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The keepalive directive controls this: # The keepalive directive causes ping-like # messages to be sent back and forth over # the link so that each side knows when # the other side has gone down. # Ping every 10 seconds, assume that remote # peer is down if no ping received during # a 120 second time period. keepalive 10 120


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Assuming a full-tunnel configuration, your data is protected between your computer and the VPN service, and from a web site's perspective your traffic will appear to originate with the VPN provider. However, you are now placing a lot of trust in the VPN service. They do have un-encrypted access to all of your traffic. Additionally, anyone upstream to the ...


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Am I right : your IP is masked. Slightly masked. For something like a basic HTTP or FTP request, it will appear to come from the VPN server address, but with things like full email headers, Javascript and iFrames on websites, depending on the configuration it might be possible for some servers to see or work out your IP. The VPN company could leak ...


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The problem was not in Shorewall config at all. There actually WAS access from VPN to the Internet, but VPN clients had wrong DNS server address. There was a line in OpenVPN's server.conf push "dhcp-option DNS 192.168.0.1" Which didn't make sense in given setup. I corrected the address, and now VPN clients do have access to the Internet.


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A work-around would be a configuration management system like Puppet or Ansible, where you would specify the addresses in a single configuration file, and then would run the software which would then generate the actual files.


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I once did something like this for individually firewalling each user's connection. I have implemented it using the learn-address script in OpenVPN which is called when a user connects or disconnects. I have adapted it for your use case. The script looks as follows: #!/bin/bash statedir=/tmp/ function bwlimit-enable() { ip=$1 user=$2 # ...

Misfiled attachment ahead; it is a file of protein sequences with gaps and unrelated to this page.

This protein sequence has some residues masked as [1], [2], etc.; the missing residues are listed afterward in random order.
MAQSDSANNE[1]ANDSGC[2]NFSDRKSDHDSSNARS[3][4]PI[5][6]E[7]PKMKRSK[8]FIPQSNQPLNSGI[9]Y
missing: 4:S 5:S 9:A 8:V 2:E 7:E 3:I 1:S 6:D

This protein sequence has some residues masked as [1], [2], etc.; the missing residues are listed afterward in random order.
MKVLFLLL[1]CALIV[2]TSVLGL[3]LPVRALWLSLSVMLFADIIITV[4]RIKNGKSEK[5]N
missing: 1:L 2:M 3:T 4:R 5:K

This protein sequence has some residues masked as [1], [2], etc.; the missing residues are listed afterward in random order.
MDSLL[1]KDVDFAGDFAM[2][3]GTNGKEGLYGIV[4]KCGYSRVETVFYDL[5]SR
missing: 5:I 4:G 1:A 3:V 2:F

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You need the --multihome option. Don't use --local because it is incompatible with a multihome situation. Also, you need to be 100% sure your routing table is good to go with a multihome setup. Linux users should check their distribution details, in particular: /sbin/ip rule list You should see at least 1 rule for each specific IP address your clients ...


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Notice the RST flag being on. It seems that your browser sends RST packet to an already closed connection to your proxy server. It is hard to tell why this happens from provided information. Probably if you managed to capture the connection which causes this via wireshark/tcpdump, you could find out. We start with what looks like normal data exchange, ...


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You didn't post your openvpn config, but I'm guessing you're missing the route to the rest of the LAN: push "route 192.168.182.0 255.255.255.240" This will add the necessary route on the client when they connect. Also, make sure that the other clients on your LAN know to use the OpenVPN server as their gateway for the OpenVPN network.



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